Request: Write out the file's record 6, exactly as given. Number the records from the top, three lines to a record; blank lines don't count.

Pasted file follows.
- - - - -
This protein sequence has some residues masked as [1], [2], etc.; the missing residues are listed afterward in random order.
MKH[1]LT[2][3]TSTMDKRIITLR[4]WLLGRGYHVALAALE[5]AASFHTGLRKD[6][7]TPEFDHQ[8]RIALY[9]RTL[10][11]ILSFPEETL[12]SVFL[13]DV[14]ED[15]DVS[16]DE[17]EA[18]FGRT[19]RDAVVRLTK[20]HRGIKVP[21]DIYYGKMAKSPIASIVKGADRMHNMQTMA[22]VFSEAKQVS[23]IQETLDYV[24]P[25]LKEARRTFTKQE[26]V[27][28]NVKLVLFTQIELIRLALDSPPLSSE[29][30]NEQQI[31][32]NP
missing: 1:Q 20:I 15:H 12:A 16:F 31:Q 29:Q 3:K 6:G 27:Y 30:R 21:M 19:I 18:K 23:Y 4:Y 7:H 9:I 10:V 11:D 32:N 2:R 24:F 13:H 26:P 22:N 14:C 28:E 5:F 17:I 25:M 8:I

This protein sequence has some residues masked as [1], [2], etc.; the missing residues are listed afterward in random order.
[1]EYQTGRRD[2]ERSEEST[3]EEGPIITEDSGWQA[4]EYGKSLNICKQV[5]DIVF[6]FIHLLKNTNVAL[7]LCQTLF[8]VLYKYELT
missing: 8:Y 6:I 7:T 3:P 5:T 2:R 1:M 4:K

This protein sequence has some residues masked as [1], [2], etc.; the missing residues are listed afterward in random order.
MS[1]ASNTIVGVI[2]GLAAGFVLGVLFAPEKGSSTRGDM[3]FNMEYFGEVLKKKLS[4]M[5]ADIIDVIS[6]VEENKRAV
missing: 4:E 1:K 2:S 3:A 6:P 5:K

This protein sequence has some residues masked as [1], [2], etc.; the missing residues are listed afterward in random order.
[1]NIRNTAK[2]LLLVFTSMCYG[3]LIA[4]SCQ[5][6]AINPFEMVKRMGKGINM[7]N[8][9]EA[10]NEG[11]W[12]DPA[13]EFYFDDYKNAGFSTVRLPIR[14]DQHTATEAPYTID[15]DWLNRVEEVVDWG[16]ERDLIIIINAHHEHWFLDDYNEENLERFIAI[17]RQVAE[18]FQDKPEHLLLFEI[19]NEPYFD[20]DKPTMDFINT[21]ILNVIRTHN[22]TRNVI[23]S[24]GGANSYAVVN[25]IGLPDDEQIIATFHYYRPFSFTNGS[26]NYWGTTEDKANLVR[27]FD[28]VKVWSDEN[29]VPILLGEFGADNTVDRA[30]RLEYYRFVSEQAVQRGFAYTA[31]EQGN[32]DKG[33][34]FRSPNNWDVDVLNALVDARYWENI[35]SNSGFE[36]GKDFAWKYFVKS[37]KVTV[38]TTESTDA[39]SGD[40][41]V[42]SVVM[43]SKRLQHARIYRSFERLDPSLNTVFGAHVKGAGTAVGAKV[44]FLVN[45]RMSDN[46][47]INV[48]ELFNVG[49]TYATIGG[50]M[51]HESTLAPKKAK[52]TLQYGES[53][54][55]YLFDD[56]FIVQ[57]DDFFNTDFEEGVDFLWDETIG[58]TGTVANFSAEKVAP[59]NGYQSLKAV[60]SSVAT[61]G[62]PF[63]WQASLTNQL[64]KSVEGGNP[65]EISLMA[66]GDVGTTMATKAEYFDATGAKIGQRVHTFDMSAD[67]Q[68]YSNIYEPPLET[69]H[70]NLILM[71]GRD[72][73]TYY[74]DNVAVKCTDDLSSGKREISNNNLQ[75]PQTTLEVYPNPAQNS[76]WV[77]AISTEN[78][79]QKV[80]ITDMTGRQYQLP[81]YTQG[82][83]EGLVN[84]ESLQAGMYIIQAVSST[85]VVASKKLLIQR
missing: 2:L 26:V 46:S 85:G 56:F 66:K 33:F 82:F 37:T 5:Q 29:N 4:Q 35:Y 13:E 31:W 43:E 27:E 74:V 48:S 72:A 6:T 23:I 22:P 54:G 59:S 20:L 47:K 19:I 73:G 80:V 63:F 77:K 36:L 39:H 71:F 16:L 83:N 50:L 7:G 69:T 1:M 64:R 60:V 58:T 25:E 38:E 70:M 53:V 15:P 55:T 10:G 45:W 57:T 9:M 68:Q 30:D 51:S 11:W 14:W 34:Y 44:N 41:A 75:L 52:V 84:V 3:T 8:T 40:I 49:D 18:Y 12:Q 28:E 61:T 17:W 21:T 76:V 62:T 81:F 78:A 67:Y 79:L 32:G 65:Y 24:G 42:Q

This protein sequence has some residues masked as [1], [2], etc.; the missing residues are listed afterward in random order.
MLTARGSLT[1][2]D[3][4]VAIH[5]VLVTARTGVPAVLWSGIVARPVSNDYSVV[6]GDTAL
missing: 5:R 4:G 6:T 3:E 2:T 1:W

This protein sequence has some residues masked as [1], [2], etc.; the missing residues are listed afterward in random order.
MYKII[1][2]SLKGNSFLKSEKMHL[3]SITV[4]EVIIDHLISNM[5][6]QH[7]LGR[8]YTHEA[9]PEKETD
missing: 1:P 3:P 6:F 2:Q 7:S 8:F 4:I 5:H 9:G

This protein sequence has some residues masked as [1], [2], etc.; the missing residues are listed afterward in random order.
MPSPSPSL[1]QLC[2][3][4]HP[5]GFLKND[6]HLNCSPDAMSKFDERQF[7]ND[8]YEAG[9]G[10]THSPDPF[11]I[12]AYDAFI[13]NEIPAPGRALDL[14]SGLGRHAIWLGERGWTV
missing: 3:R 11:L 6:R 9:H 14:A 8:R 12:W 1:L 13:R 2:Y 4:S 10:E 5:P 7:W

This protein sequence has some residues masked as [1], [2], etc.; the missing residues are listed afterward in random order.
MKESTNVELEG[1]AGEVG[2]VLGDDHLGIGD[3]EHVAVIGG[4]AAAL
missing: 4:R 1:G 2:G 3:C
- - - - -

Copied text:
This protein sequence has some residues masked as [1], [2], etc.; the missing residues are listed afterward in random order.
MYKII[1][2]SLKGNSFLKSEKMHL[3]SITV[4]EVIIDHLISNM[5][6]QH[7]LGR[8]YTHEA[9]PEKETD
missing: 1:P 3:P 6:F 2:Q 7:S 8:F 4:I 5:H 9:G